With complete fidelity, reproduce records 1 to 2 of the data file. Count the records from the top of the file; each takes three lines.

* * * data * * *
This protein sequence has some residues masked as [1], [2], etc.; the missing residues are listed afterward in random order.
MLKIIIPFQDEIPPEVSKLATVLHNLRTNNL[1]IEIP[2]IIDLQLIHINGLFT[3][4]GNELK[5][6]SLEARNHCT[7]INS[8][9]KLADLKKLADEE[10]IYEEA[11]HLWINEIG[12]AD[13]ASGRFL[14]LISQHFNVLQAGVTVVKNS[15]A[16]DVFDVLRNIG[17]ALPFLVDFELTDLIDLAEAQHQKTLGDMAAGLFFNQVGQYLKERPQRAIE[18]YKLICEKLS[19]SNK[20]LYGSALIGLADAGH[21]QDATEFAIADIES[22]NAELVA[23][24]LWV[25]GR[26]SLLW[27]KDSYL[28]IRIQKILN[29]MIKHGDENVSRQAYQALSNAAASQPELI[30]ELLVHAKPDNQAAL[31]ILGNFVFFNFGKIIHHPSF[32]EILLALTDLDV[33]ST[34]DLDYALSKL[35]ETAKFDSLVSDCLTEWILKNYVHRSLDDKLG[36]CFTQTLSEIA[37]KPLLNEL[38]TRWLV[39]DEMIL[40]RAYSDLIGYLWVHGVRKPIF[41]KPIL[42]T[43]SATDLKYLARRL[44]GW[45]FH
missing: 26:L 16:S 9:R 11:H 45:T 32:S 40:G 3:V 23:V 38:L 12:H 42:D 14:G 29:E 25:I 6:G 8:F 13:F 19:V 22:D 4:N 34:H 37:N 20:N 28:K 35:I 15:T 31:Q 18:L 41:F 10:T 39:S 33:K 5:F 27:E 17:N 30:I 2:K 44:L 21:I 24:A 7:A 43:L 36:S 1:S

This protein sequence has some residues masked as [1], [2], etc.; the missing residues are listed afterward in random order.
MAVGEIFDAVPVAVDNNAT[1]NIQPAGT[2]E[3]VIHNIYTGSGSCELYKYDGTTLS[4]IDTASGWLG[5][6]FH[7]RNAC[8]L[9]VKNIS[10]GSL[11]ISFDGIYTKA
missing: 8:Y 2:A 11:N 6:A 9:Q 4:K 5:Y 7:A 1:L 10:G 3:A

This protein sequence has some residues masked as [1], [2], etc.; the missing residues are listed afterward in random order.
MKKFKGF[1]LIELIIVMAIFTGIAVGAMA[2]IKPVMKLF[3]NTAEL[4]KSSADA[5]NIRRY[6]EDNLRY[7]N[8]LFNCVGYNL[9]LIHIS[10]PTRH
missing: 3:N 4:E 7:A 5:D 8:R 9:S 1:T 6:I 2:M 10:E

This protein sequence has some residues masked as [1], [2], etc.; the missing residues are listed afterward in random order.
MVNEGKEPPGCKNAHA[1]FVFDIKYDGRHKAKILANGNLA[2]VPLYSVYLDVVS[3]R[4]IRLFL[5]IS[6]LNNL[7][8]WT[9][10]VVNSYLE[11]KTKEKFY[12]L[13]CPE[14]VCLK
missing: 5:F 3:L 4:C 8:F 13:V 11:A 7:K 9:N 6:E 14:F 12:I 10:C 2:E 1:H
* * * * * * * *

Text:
This protein sequence has some residues masked as [1], [2], etc.; the missing residues are listed afterward in random order.
MLKIIIPFQDEIPPEVSKLATVLHNLRTNNL[1]IEIP[2]IIDLQLIHINGLFT[3][4]GNELK[5][6]SLEARNHCT[7]INS[8][9]KLADLKKLADEE[10]IYEEA[11]HLWINEIG[12]AD[13]ASGRFL[14]LISQHFNVLQAGVTVVKNS[15]A[16]DVFDVLRNIG[17]ALPFLVDFELTDLIDLAEAQHQKTLGDMAAGLFFNQVGQYLKERPQRAIE[18]YKLICEKLS[19]SNK[20]LYGSALIGLADAGH[21]QDATEFAIADIES[22]NAELVA[23][24]LWV[25]GR[26]SLLW[27]KDSYL[28]IRIQKILN[29]MIKHGDENVSRQAYQALSNAAASQPELI[30]ELLVHAKPDNQAAL[31]ILGNFVFFNFGKIIHHPSF[32]EILLALTDLDV[33]ST[34]DLDYALSKL[35]ETAKFDSLVSDCLTEWILKNYVHRSLDDKLG[36]CFTQTLSEIA[37]KPLLNEL[38]TRWLV[39]DEMIL[40]RAYSDLIGYLWVHGVRKPIF[41]KPIL[42]T[43]SATDLKYLARRL[44]GW[45]FH
missing: 26:L 16:S 9:R 11:H 45:T 32:S 40:G 3:V 23:V 38:L 12:H 42:D 14:G 29:E 25:I 6:G 8:F 13:F 19:V 22:D 4:N 34:H 37:N 20:N 28:K 35:I 15:T 31:Q 18:L 41:F 10:T 39:S 33:K 5:F 27:E 17:N 30:I 2:K 44:L 21:I 24:A 7:A 43:L 36:S 1:S

This protein sequence has some residues masked as [1], [2], etc.; the missing residues are listed afterward in random order.
MAVGEIFDAVPVAVDNNAT[1]NIQPAGT[2]E[3]VIHNIYTGSGSCELYKYDGTTLS[4]IDTASGWLG[5][6]FH[7]RNAC[8]L[9]VKNIS[10]GSL[11]ISFDGIYTKA
missing: 8:Y 2:A 11:N 6:A 9:Q 4:K 5:Y 7:A 1:L 10:G 3:A